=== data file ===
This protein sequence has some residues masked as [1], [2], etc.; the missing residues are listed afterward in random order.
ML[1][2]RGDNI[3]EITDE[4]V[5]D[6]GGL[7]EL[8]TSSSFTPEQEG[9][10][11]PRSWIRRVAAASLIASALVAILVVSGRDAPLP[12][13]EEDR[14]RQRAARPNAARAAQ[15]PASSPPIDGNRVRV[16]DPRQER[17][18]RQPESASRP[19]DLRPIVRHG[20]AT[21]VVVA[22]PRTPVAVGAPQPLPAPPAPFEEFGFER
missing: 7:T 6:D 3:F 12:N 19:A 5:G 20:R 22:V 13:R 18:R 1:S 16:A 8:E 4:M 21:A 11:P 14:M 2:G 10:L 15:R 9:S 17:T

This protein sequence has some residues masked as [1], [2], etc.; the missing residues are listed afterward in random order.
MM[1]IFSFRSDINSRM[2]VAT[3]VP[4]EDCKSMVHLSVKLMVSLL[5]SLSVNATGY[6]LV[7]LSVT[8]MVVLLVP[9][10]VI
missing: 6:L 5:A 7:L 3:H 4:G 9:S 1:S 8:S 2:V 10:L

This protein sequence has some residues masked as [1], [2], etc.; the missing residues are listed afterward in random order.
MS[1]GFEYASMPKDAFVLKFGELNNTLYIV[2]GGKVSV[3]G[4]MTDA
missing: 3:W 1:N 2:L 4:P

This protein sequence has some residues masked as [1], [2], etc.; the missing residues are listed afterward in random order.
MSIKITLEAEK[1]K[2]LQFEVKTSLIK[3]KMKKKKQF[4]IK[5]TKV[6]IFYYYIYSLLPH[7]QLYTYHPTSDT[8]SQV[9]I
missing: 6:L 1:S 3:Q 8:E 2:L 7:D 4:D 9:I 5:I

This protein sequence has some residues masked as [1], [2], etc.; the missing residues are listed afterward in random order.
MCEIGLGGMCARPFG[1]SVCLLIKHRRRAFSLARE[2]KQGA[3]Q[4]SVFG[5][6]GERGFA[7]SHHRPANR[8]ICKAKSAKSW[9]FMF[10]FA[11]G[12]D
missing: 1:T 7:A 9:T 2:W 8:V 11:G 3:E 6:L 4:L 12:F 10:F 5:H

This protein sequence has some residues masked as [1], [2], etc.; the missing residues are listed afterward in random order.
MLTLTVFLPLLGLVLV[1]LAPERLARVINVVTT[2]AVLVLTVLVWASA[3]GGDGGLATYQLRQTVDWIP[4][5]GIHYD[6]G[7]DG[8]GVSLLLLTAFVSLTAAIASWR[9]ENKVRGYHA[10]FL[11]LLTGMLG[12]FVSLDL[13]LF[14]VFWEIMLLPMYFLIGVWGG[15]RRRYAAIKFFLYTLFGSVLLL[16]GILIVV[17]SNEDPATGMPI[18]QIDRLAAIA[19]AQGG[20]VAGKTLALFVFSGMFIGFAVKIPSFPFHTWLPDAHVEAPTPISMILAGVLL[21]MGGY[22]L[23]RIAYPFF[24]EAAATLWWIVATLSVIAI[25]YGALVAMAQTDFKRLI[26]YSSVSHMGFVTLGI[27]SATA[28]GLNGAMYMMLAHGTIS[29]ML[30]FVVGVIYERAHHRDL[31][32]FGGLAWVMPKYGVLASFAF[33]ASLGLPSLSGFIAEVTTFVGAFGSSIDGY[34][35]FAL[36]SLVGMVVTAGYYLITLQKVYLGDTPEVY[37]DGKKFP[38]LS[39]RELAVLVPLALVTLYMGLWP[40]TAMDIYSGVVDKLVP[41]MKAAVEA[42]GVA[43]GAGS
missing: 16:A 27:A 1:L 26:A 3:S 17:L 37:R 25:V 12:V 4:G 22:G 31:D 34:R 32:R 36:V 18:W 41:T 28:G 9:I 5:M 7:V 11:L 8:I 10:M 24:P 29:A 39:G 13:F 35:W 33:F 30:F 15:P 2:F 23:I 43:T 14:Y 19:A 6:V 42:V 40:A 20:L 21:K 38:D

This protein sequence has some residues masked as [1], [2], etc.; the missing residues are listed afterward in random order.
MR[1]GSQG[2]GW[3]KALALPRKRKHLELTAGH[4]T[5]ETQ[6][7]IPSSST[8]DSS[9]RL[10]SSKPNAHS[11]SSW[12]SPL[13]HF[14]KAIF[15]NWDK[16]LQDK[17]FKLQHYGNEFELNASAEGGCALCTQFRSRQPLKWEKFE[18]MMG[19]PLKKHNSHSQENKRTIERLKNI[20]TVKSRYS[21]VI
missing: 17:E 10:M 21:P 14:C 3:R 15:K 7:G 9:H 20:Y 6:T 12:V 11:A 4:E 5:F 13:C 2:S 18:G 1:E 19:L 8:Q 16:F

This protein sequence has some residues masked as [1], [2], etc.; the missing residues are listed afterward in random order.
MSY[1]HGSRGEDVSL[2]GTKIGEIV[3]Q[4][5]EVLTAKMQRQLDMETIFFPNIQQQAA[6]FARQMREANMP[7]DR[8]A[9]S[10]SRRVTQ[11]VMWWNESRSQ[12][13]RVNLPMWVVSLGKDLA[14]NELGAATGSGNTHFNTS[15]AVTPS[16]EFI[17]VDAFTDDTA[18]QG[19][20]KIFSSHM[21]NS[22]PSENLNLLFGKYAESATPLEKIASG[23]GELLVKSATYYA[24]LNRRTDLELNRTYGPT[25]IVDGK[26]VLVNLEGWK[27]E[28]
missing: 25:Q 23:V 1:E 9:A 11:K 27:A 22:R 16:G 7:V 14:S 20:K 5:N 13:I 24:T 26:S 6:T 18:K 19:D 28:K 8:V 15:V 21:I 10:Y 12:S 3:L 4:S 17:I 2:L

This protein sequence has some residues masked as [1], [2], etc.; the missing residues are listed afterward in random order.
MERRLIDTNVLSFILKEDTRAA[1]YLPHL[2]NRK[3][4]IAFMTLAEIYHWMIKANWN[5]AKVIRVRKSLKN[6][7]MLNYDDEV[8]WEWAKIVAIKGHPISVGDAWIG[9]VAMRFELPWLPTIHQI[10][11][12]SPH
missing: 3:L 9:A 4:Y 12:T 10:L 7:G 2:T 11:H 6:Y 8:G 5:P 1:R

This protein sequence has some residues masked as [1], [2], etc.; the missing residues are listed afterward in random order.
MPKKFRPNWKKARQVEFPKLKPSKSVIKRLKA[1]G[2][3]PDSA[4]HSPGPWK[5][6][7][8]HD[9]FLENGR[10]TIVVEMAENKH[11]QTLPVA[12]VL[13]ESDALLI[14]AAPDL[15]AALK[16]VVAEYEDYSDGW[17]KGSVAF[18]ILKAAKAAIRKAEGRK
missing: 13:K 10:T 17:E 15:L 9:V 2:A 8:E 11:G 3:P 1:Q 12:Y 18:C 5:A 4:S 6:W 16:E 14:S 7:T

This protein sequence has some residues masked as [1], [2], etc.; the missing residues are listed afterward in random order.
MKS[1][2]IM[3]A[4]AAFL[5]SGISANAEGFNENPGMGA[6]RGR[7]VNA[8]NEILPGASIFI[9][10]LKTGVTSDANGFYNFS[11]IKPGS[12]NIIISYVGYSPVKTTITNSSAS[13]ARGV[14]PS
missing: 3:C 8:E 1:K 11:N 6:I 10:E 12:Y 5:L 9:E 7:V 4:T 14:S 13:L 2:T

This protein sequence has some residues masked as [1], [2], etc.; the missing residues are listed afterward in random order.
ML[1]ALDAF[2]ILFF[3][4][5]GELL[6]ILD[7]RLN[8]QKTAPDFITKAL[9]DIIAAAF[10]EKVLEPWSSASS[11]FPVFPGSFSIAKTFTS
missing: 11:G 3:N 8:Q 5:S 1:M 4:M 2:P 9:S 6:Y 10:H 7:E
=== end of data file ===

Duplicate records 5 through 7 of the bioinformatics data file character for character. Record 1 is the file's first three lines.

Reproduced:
This protein sequence has some residues masked as [1], [2], etc.; the missing residues are listed afterward in random order.
MCEIGLGGMCARPFG[1]SVCLLIKHRRRAFSLARE[2]KQGA[3]Q[4]SVFG[5][6]GERGFA[7]SHHRPANR[8]ICKAKSAKSW[9]FMF[10]FA[11]G[12]D
missing: 1:T 7:A 9:T 2:W 8:V 11:G 3:E 6:L 4:L 12:F 10:F 5:H

This protein sequence has some residues masked as [1], [2], etc.; the missing residues are listed afterward in random order.
MLTLTVFLPLLGLVLV[1]LAPERLARVINVVTT[2]AVLVLTVLVWASA[3]GGDGGLATYQLRQTVDWIP[4][5]GIHYD[6]G[7]DG[8]GVSLLLLTAFVSLTAAIASWR[9]ENKVRGYHA[10]FL[11]LLTGMLG[12]FVSLDL[13]LF[14]VFWEIMLLPMYFLIGVWGG[15]RRRYAAIKFFLYTLFGSVLLL[16]GILIVV[17]SNEDPATGMPI[18]QIDRLAAIA[19]AQGG[20]VAGKTLALFVFSGMFIGFAVKIPSFPFHTWLPDAHVEAPTPISMILAGVLL[21]MGGY[22]L[23]RIAYPFF[24]EAAATLWWIVATLSVIAI[25]YGALVAMAQTDFKRLI[26]YSSVSHMGFVTLGI[27]SATA[28]GLNGAMYMMLAHGTIS[29]ML[30]FVVGVIYERAHHRDL[31][32]FGGLAWVMPKYGVLASFAF[33]ASLGLPSLSGFIAEVTTFVGAFGSSIDGY[34][35]FAL[36]SLVGMVVTAGYYLITLQKVYLGDTPEVY[37]DGKKFP[38]LS[39]RELAVLVPLALVTLYMGLWP[40]TAMDIYSGVVDKLVP[41]MKAAVEA[42]GVA[43]GAGS
missing: 16:A 27:A 1:L 26:A 3:S 17:L 37:R 25:V 12:V 4:G 22:G 31:D 34:R 32:R 36:V 18:W 41:T 28:G 9:I 5:M 7:V 11:L 8:I 10:M 24:P 29:A 39:G 13:F 35:W 33:F 30:F 15:P 2:F 23:I 43:T 14:Y 19:A 6:V 42:V 40:A 20:L 21:K 38:D

This protein sequence has some residues masked as [1], [2], etc.; the missing residues are listed afterward in random order.
MR[1]GSQG[2]GW[3]KALALPRKRKHLELTAGH[4]T[5]ETQ[6][7]IPSSST[8]DSS[9]RL[10]SSKPNAHS[11]SSW[12]SPL[13]HF[14]KAIF[15]NWDK[16]LQDK[17]FKLQHYGNEFELNASAEGGCALCTQFRSRQPLKWEKFE[18]MMG[19]PLKKHNSHSQENKRTIERLKNI[20]TVKSRYS[21]VI
missing: 17:E 10:M 21:P 14:C 3:R 15:K 7:G 9:H 20:Y 6:T 12:V 11:A 4:E 5:F 13:C 2:S 18:G 1:E 19:L 8:Q 16:F